Reuters Soccer Blog

World Soccer views and news

Wenger deserves to stand with Fergie after reaching landmark

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Arsene Wenger has not collected trophies quite as greedily as his Manchester United counterpart Alex Ferguson but in terms of his impact on English football he has no equal.

Ferguson transformed an under-achieving United into the most succesful club in English football but Wenger has set the benchmark for modern-day club football in terms of style.

Like the great Dutch sides of yesteryear, Arsenal’s players, whichever part of the globe they come from, are schooled in Wenger’s philosophy of pure football, one-touch passing and dazzling counter-attacking.

They have evolved from a side built on the traditional English assets of power, grit and workrate to become among the slickest footballing teams in Europe. On their day they are the best team in the world to watch and are a textbook for how the game should be played.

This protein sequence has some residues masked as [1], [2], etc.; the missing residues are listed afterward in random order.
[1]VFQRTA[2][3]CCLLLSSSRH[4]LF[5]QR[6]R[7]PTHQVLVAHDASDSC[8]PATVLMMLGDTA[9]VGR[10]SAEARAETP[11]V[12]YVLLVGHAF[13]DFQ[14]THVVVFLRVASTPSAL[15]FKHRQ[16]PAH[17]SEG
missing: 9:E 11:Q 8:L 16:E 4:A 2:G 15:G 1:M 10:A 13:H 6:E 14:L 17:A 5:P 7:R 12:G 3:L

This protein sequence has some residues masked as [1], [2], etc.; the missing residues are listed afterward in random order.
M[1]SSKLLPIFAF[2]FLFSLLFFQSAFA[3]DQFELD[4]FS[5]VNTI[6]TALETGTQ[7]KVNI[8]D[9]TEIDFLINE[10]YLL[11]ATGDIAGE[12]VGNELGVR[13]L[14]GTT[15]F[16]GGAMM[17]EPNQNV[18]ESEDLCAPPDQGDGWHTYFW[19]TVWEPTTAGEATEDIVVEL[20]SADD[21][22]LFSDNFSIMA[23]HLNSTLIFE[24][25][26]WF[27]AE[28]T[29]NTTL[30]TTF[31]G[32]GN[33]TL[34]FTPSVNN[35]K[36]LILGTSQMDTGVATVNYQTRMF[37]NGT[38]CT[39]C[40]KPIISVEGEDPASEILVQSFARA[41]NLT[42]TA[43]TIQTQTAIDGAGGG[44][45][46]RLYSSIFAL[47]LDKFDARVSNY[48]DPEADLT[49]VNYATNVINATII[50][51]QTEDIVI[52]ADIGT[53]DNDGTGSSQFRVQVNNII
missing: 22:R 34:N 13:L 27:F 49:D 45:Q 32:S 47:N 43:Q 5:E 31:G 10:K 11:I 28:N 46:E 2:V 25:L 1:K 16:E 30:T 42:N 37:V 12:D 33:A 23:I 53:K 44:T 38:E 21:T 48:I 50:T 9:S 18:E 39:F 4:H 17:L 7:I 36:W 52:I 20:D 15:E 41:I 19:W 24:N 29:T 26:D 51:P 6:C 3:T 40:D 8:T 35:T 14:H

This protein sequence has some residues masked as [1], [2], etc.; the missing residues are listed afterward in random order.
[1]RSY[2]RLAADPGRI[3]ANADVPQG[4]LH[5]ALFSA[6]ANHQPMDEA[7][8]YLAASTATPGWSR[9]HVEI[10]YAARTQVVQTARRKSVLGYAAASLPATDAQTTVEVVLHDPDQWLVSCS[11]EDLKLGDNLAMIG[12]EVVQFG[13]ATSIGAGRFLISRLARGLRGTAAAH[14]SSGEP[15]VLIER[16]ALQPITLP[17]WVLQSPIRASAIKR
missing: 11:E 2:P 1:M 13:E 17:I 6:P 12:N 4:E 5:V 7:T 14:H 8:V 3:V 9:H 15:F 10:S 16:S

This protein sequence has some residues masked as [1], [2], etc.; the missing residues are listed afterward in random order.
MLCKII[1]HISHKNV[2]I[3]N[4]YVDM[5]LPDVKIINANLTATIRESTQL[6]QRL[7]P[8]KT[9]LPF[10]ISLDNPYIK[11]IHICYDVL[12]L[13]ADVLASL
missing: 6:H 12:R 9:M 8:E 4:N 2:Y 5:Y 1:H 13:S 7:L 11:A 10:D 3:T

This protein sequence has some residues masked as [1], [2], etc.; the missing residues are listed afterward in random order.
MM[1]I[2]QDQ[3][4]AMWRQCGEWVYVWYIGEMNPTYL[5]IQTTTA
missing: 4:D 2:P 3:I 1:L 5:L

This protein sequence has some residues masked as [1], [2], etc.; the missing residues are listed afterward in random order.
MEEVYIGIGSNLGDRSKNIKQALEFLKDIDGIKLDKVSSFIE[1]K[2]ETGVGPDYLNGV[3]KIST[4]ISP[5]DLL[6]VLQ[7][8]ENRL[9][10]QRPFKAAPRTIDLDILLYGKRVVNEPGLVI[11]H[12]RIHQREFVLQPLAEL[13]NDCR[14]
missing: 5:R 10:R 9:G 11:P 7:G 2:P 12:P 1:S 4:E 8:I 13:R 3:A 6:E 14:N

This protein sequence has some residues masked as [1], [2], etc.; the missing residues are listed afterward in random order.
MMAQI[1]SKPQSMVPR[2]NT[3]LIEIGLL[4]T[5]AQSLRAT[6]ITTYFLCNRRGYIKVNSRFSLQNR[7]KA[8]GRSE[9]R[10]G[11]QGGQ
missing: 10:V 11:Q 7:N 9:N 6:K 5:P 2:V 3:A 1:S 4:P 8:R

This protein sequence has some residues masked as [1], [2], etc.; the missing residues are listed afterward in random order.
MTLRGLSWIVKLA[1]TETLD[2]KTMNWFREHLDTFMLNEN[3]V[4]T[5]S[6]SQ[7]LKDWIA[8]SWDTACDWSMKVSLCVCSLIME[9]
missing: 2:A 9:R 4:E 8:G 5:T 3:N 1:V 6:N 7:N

Feared by the Blues, Loved by the Reds, Ryan Giggs, Ryan Giggs…

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Manchester United played Stoke City off the park on Saturday yet for 62 minutes they lacked the cutting edge to turn their superiority into goals.

Enter Ryan Giggs.

The veteran Welshman was introduced as a substitute for the often infuriating Nani after 57 minutes and took just five more to provide the pass from which Dimitar Berbatov broke the
deadlock.

Owen, a busted flush or another inspirational Ferguson signing

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Most Manchester United fans will not have been excited when they heard of the club’s plans to sign Michael Owen. The experienced England striker certainly did not fit the usual profile of Alex Ferguson’s signings, at too old and far too injury-prone.

But could Owen prove to be another one of Ferguson’s transfer masterstrokes to rank alongside the likes of Eric Cantona and Henrik Larsson?

Will United live to regret missed chances?